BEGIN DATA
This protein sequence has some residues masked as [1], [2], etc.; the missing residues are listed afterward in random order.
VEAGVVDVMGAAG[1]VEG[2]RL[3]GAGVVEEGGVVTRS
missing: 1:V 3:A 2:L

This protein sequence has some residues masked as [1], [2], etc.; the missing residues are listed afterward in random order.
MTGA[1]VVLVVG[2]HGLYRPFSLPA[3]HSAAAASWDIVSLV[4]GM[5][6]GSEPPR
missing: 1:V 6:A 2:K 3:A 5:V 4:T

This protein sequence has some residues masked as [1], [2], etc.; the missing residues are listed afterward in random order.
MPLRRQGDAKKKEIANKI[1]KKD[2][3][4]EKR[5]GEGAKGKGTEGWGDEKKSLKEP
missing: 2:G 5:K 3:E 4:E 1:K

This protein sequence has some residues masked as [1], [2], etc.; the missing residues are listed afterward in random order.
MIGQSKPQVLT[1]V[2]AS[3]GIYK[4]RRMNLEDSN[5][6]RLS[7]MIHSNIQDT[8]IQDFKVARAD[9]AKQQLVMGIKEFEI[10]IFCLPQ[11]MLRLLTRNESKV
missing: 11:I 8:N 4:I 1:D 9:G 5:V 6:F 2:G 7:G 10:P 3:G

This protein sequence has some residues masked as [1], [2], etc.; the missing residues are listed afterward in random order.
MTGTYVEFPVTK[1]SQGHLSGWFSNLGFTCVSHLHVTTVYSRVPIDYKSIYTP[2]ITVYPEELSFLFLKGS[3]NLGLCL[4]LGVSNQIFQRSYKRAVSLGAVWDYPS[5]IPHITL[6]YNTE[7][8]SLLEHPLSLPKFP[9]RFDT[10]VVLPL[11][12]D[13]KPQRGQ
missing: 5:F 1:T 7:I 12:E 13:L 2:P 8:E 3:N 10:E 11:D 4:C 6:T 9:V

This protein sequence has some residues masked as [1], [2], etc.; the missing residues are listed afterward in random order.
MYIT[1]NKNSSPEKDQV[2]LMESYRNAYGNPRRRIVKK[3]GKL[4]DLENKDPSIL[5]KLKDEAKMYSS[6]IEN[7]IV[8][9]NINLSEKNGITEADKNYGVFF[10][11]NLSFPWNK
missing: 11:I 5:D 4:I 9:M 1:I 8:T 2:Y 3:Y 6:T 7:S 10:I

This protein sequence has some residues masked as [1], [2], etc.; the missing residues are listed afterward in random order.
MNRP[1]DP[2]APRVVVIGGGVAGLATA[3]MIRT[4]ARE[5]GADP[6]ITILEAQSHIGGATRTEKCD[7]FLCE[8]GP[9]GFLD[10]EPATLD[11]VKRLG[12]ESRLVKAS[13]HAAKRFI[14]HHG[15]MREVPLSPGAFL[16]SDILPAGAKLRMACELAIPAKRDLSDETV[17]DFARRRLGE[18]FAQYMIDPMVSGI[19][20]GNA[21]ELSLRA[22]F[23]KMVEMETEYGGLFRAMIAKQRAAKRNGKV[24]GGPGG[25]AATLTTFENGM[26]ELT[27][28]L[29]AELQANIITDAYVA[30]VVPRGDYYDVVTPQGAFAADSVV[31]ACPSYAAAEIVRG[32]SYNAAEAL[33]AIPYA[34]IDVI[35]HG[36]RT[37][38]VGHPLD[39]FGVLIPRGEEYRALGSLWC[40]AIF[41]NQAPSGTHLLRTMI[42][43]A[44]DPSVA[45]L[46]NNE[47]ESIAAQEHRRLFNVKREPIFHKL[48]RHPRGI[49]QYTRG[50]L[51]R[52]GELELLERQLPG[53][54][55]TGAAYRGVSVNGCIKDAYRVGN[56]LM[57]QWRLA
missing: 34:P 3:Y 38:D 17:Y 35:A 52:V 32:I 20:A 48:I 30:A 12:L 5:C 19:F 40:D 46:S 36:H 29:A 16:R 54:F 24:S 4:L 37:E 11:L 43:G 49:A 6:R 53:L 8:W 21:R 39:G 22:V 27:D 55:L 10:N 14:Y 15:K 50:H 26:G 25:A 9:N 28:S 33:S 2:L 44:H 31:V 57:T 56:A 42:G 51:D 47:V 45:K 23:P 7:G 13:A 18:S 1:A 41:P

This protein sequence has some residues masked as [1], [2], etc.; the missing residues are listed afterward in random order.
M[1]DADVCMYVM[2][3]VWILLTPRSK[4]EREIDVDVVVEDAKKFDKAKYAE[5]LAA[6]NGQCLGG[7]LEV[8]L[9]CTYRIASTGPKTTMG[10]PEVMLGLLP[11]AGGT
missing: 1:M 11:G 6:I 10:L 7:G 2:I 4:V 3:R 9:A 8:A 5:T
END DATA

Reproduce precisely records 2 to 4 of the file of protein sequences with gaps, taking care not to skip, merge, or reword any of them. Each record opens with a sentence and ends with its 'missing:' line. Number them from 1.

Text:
This protein sequence has some residues masked as [1], [2], etc.; the missing residues are listed afterward in random order.
MTGA[1]VVLVVG[2]HGLYRPFSLPA[3]HSAAAASWDIVSLV[4]GM[5][6]GSEPPR
missing: 1:V 6:A 2:K 3:A 5:V 4:T

This protein sequence has some residues masked as [1], [2], etc.; the missing residues are listed afterward in random order.
MPLRRQGDAKKKEIANKI[1]KKD[2][3][4]EKR[5]GEGAKGKGTEGWGDEKKSLKEP
missing: 2:G 5:K 3:E 4:E 1:K

This protein sequence has some residues masked as [1], [2], etc.; the missing residues are listed afterward in random order.
MIGQSKPQVLT[1]V[2]AS[3]GIYK[4]RRMNLEDSN[5][6]RLS[7]MIHSNIQDT[8]IQDFKVARAD[9]AKQQLVMGIKEFEI[10]IFCLPQ[11]MLRLLTRNESKV
missing: 11:I 8:N 4:I 1:D 9:G 5:V 6:F 2:G 7:G 10:P 3:G